Frontier CEO Nick Jeffery on his telecom turnaround
Billboards with bold text reading "Better. Faster. 100% Fiber" and "Building Gigabit America" dot I-95 in Connecticut. These are the new taglines of Frontier Communications as part of its turnaround story, CEO Nick Jeffery tells Axios.
Why it matters: Frontier filed for Chapter 11 bankruptcy in April 2020. Since Jeffery started in March 2021, the veteran telecom executive has been tasked with regrowing the business amid increasing demand for high-speed internet and rising competition with other telecoms.
- "The opportunity is to turn Frontier from what it was in the past, which is your grandfather's telephone company, into what I think it can be in the future, which is a modern, agile, fast-moving technology company," Jeffery says.
Context: Before joining Frontier, Jeffery served as CEO of Vodafone UK for nearly five years and had been with Vodafone since 2004.
- "The brand really sucked," Jeffery says. "Everything was broken. Five years later on, it's now the second-biggest cash generator in the group."
- "There are many similarities between Frontier as a company and Vodafone UK as a company," he says. "We need to update IT. We need to improve customer care. We need to increase distribution. We need to rejuvenate the brand."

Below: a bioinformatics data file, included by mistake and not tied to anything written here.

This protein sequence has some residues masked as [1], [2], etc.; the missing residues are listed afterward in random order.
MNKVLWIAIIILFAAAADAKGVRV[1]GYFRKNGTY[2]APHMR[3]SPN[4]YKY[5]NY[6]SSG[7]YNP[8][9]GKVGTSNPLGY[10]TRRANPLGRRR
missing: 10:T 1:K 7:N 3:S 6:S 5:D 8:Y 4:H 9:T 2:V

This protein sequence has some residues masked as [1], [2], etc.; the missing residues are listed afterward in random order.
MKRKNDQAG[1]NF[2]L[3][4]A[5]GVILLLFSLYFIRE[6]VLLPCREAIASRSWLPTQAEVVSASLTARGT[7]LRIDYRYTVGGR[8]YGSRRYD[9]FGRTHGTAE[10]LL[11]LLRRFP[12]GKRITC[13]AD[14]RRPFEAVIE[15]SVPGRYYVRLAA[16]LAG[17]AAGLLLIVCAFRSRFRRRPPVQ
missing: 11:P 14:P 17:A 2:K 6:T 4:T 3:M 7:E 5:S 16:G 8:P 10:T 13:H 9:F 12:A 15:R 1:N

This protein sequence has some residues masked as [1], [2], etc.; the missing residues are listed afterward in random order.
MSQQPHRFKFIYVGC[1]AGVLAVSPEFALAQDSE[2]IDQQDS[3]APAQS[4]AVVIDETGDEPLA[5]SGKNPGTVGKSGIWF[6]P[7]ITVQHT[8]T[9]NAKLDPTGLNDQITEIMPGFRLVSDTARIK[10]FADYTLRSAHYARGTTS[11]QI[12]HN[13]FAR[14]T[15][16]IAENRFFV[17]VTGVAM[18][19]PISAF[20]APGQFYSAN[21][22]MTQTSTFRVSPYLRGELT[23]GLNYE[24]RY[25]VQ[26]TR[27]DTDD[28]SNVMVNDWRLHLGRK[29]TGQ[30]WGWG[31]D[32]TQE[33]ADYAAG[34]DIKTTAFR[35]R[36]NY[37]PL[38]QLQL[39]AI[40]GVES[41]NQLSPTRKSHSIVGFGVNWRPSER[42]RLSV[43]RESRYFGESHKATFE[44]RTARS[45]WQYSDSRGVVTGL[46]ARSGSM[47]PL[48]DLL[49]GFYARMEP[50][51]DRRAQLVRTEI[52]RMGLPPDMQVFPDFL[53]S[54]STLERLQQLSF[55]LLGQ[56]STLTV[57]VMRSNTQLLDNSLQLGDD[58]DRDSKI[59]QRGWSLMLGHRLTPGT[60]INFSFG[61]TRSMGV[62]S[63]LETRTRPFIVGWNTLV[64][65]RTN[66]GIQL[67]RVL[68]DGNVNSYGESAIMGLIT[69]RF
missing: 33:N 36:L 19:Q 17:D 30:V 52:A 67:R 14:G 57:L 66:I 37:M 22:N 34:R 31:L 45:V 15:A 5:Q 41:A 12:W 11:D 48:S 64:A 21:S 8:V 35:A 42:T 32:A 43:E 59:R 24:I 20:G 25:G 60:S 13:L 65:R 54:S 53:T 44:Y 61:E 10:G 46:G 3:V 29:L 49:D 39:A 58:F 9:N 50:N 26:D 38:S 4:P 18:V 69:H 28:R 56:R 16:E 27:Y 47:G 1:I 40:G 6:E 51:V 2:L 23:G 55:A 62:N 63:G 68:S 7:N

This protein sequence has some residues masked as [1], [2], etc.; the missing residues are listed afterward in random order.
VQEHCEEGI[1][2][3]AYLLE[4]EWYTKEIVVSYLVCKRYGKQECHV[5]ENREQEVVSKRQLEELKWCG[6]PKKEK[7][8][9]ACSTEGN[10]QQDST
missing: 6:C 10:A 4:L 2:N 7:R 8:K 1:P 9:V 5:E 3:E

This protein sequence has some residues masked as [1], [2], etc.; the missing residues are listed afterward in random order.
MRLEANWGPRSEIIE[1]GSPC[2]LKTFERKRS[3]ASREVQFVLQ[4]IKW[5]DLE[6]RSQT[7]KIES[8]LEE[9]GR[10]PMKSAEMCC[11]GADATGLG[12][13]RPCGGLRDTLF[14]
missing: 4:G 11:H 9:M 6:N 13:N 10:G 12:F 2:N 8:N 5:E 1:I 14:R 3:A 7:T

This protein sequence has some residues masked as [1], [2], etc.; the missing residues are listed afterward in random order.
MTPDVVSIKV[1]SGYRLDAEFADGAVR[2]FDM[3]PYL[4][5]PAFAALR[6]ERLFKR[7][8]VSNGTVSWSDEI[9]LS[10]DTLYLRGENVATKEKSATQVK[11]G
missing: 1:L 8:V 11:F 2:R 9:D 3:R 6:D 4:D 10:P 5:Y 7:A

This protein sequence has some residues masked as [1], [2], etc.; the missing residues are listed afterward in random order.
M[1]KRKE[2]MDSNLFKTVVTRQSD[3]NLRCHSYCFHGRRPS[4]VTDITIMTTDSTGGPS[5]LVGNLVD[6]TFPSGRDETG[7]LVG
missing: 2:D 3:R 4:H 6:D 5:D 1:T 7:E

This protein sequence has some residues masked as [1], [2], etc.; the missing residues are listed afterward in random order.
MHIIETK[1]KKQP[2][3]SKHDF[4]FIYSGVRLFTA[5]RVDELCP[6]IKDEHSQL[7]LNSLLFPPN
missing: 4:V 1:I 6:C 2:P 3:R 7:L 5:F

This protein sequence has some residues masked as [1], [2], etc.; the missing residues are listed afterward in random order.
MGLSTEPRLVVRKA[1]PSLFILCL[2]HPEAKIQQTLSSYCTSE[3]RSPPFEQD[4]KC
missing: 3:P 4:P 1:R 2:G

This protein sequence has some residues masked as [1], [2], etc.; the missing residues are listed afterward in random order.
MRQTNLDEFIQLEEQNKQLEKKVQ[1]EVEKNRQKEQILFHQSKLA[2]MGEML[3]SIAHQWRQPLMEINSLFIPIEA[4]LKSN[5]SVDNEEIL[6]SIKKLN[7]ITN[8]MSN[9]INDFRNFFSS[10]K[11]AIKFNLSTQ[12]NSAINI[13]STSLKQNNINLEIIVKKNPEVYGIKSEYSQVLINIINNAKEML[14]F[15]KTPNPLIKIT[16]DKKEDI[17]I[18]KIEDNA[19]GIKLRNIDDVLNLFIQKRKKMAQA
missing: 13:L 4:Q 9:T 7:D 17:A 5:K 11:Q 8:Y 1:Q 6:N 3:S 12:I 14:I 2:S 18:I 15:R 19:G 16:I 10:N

State of play: Jeffery was enticed to join Frontier after a call with John Stratton, a Verizon veteran who's executive chairman of Frontier's board.
- His motivations included a desire to work in the U.S. again and its low fiber penetration of about 30%.
- Under Jeffery's leadership, Frontier named a new board and executive team, including AT&T's Veronica Bloodworth as chief network officer, Arcosa's Scott Beasley as CFO, Audible's John Harrobin as head of consumer and Verizon's Alan Gardner as chief people officer.
What they're saying: New Street's Jonathan Chaplin says he measures Frontier's success on its goal of deploying fiber to 10 million locations by 2025 and selling fiber there.
- "Execution on both fronts have been strong so far," Chaplin says. "It's the team that makes us confident that Frontier will succeed. Success hinges on execution. Execution hinges on the team."
Of note: The FTC sued Frontier in May 2021 over allegedly not delivering the internet speeds it promised to consumers. The parties agreed to a settlement this past May in which Frontier had to pay $8.5 million to California and $250,000 distributed to Frontier customers in California.
The bottom line: "We're gonna keep on with the hard graft of building fiber as fast as we can, selling it as actively as we can, really improving customer care, becoming more efficient and delivering what I hope is going to be the net of this, which is a truly great American turnaround story," Jeffery says.